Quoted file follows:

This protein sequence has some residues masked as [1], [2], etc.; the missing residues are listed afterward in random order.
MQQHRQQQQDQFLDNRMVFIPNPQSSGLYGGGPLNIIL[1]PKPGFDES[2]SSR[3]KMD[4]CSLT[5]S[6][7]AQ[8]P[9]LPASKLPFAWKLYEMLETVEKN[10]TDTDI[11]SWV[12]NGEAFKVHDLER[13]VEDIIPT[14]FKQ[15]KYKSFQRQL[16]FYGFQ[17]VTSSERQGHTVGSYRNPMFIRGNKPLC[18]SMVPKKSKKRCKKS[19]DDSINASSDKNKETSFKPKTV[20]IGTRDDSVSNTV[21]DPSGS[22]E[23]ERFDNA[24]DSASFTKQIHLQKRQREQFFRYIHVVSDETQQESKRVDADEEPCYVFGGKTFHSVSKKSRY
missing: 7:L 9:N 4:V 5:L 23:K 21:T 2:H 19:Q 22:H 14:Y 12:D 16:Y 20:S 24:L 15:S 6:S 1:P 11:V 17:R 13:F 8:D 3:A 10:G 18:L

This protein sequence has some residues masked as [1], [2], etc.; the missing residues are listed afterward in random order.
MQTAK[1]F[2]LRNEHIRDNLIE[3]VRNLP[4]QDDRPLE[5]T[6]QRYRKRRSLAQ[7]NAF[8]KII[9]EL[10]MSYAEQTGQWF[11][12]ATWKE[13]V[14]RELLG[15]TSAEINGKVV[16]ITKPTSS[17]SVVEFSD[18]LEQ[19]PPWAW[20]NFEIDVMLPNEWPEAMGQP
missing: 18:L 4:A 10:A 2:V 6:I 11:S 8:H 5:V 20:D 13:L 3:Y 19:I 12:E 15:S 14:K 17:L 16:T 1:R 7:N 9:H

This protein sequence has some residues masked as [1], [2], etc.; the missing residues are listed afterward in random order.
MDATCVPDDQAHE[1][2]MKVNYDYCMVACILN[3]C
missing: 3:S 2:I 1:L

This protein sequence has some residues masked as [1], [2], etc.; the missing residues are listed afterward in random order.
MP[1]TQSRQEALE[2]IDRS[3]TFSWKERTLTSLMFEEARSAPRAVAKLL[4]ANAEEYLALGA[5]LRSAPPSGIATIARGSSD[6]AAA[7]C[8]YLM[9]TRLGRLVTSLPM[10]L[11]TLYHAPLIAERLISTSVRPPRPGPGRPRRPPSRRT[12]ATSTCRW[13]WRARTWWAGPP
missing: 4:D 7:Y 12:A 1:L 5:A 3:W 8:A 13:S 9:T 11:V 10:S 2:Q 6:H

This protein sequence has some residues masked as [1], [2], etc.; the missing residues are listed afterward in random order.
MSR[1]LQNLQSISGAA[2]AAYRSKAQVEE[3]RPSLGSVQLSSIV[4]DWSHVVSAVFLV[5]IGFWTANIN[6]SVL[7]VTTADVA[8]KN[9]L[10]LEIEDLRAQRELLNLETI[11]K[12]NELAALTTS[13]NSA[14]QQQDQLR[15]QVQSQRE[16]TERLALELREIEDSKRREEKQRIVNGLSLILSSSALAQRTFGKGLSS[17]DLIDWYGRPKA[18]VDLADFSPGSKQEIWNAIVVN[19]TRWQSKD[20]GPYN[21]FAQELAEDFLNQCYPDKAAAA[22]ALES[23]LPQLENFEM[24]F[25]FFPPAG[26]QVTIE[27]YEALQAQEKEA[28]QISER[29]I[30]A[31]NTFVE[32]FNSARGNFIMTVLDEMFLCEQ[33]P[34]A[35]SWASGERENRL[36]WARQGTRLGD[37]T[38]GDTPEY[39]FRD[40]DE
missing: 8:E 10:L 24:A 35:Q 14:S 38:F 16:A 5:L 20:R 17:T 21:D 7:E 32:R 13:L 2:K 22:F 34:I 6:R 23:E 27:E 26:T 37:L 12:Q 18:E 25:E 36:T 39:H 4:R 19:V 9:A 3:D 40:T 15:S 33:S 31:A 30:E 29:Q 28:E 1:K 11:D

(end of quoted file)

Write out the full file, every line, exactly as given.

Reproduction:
This protein sequence has some residues masked as [1], [2], etc.; the missing residues are listed afterward in random order.
MQQHRQQQQDQFLDNRMVFIPNPQSSGLYGGGPLNIIL[1]PKPGFDES[2]SSR[3]KMD[4]CSLT[5]S[6][7]AQ[8]P[9]LPASKLPFAWKLYEMLETVEKN[10]TDTDI[11]SWV[12]NGEAFKVHDLER[13]VEDIIPT[14]FKQ[15]KYKSFQRQL[16]FYGFQ[17]VTSSERQGHTVGSYRNPMFIRGNKPLC[18]SMVPKKSKKRCKKS[19]DDSINASSDKNKETSFKPKTV[20]IGTRDDSVSNTV[21]DPSGS[22]E[23]ERFDNA[24]DSASFTKQIHLQKRQREQFFRYIHVVSDETQQESKRVDADEEPCYVFGGKTFHSVSKKSRY
missing: 7:L 9:N 4:V 5:L 23:K 21:T 2:H 19:Q 22:H 14:Y 12:D 16:Y 20:S 24:L 15:S 6:S 1:P 11:V 17:R 13:F 8:D 3:A 10:G 18:L

This protein sequence has some residues masked as [1], [2], etc.; the missing residues are listed afterward in random order.
MQTAK[1]F[2]LRNEHIRDNLIE[3]VRNLP[4]QDDRPLE[5]T[6]QRYRKRRSLAQ[7]NAF[8]KII[9]EL[10]MSYAEQTGQWF[11][12]ATWKE[13]V[14]RELLG[15]TSAEINGKVV[16]ITKPTSS[17]SVVEFSD[18]LEQ[19]PPWAW[20]NFEIDVMLPNEWPEAMGQP
missing: 18:L 4:A 10:A 2:V 6:I 11:S 8:H 5:V 20:D 13:L 3:Y 19:I 12:E 15:S 14:K 17:L 16:T 1:R 7:N 9:H

This protein sequence has some residues masked as [1], [2], etc.; the missing residues are listed afterward in random order.
MDATCVPDDQAHE[1][2]MKVNYDYCMVACILN[3]C
missing: 3:S 2:I 1:L

This protein sequence has some residues masked as [1], [2], etc.; the missing residues are listed afterward in random order.
MP[1]TQSRQEALE[2]IDRS[3]TFSWKERTLTSLMFEEARSAPRAVAKLL[4]ANAEEYLALGA[5]LRSAPPSGIATIARGSSD[6]AAA[7]C[8]YLM[9]TRLGRLVTSLPM[10]L[11]TLYHAPLIAERLISTSVRPPRPGPGRPRRPPSRRT[12]ATSTCRW[13]WRARTWWAGPP
missing: 4:D 7:Y 12:A 1:L 5:A 3:W 8:A 13:S 9:T 11:V 10:S 2:Q 6:H

This protein sequence has some residues masked as [1], [2], etc.; the missing residues are listed afterward in random order.
MSR[1]LQNLQSISGAA[2]AAYRSKAQVEE[3]RPSLGSVQLSSIV[4]DWSHVVSAVFLV[5]IGFWTANIN[6]SVL[7]VTTADVA[8]KN[9]L[10]LEIEDLRAQRELLNLETI[11]K[12]NELAALTTS[13]NSA[14]QQQDQLR[15]QVQSQRE[16]TERLALELREIEDSKRREEKQRIVNGLSLILSSSALAQRTFGKGLSS[17]DLIDWYGRPKA[18]VDLADFSPGSKQEIWNAIVVN[19]TRWQSKD[20]GPYN[21]FAQELAEDFLNQCYPDKAAAA[22]ALES[23]LPQLENFEM[24]F[25]FFPPAG[26]QVTIE[27]YEALQAQEKEA[28]QISER[29]I[30]A[31]NTFVE[32]FNSARGNFIMTVLDEMFLCEQ[33]P[34]A[35]SWASGERENRL[36]WARQGTRLGD[37]T[38]GDTPEY[39]FRD[40]DE
missing: 8:E 10:L 24:A 35:Q 14:S 38:F 16:A 5:L 20:R 17:T 21:D 7:E 32:R 13:L 2:K 22:F 34:I 6:R 23:E 27:E 26:T 37:L 12:Q 18:E 25:E 36:T 39:H 4:R 19:V 9:A 3:D 40:T 15:S 33:S 31:A 30:E 29:Q 28:E 1:K 11:D